John Kinsella

John Kinsella

About John Kinsella

Vegan, anarchist, pacifist poet, John Kinsella has published over thirty books and has been awarded many prizes. He is a Fellow of Churchill College, Cambridge University, and Professor of Literature and Environment at Curtin University. In 2007 he received the Fellowship of Australian Writers Christopher Brennan Award for lifetime achievement in poetry. Recent titles include Drowning in Wheat: Selected Poems (Picador, 2016), Graphology Poems 1995-2015 (Five Islands Press, 2016) and On the Outskirts (UQP, 2017). More recently he has collaborated with Charmaine Papertalk Green in writing False Claims of Colonial Thieves (Magabala, 2018).

We Ask More

‘Give we the hills our equal prayer, Earth’s breezy hills and heaven’s blue sea; I ask for nothing further here But my own heart and liberty.’ Emily Brontë Ask everything more of layout under pressure. Ask for depths outside and …

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Introduction to Matthew Hall’s False Fruits

Fruit is the apogee of the pastoral. It’s what the work, the waiting, the ritual and the thanks are for. But the making of fruit is costly and even the ‘natural’ cycle of things will be managed so some factors are privileged over others. In this cycle of post-lyrical poems, Hall questions the form and circumstances of these factors. What are they?

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Activist Journal: Ireland and Germany Extraction, 2015-16

” 18/9/2015 Rosewood, Schull, Co. Cork, Ireland. Difficult and full fortnight of work coming up before I have to travel solo to London on bus, ferry and train.

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The Collapse of Space: On Lisa Gorton’s The Life of Houses

I think making comparisons between Lisa Gorton’s The Life of Houses and other writers is somewhat distracting of the novel’s achievement. If there was another novelist who came to mind during my reading of this novel it was actually Virginia Woolf, though this was in a distant modernist way, and echoed my reading of To the Lighthouse of almost thirty years ago. (As I write, my partner Tracy Ryan, calls out from her study and reads a piece to me saying Lisa Gorton herself draws this link to Woolf – which I didn’t know when I read the book and thought it.)

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from Lip Trills

Strung out goes hard wired into the signature scarring so shown on arching barks as sampled tolerance slurs and ligatures, he shall have music wherever he goes to stack accumulating pocket money with foxed gatefold and the bells on his …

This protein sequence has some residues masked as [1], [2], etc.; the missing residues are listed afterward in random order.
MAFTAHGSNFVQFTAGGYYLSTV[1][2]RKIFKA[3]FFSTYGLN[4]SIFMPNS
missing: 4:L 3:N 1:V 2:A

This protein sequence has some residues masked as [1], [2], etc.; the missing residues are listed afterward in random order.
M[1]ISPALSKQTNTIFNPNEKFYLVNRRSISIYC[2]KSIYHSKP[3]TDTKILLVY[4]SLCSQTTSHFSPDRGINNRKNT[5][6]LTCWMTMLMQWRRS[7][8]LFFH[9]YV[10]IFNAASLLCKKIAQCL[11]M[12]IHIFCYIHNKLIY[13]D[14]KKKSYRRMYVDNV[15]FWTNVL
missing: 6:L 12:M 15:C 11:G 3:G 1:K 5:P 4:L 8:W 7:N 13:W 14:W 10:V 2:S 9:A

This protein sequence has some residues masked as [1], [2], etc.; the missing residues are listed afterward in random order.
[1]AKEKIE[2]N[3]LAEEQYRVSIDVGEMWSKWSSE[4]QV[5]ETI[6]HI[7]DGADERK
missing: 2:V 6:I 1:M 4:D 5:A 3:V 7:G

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Ah let’s do new where scarabs click Resonant dust from hashish headlight Forever dream thing sweeps through high brocade And mind is central, serene, lavender mists With a sucker punch below the graft, Below a mortar and pestle imprimatur — …

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Coming back to their neck of the woods, a shout was as good as a wolf and a basket
 as full as a boot full of tarnished medallions
 and useless keys, pugnacious as costume
 on a moonlit patio, swilling prosecco

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In the constant tramline motion of his trainers He took the third and added a choice amendment To their wish fulfilment; but don’t doubt he loved — He did, big time and strong, the tall buildings wavering. Sneaker rocker ripping …

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1. Play the fluted column. Treasury of the consciousness of Man. Ring the emperors’ bells. The disappearing hat-trick. Replace chipped crockery. One copy among others. Animal furnishings. Will make nature obsolete? And so they cluster. Picture, fresco, miniature and stained-glass. …

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Short on shimmy they took to the disco with a resounding whomp of white & solid silver waves of wire; a platform to berate from, a wag the dog diorama; wearing only your shadow & shouting to the stomping throng …

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Ali Alizadeh Interviews John Kinsella

John Kinsella’s most recent book Divine Comedy: Journeys Through a Regional Geography is an incredibly ambitious and meticulous rewriting of that great epic poem of the Middle Ages, Dante's The Divine Comedy. Our guest poetry editor for Epic, Ali Alizadeh, interviewed Kinsella recently, via email. Their discussion ranged from traditional notions of the epic form, and Kinsella's relationship with it, to ecological manifestoes and collaborative projects, and the concept of 'pushing against form'.

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Ern Malley Jr.: My sister’s eyes are nothing like the sun…

Ern is of the park, and occasionally further afield. He channels, divines, and is pretty much an open book. He is losing his ambitions.

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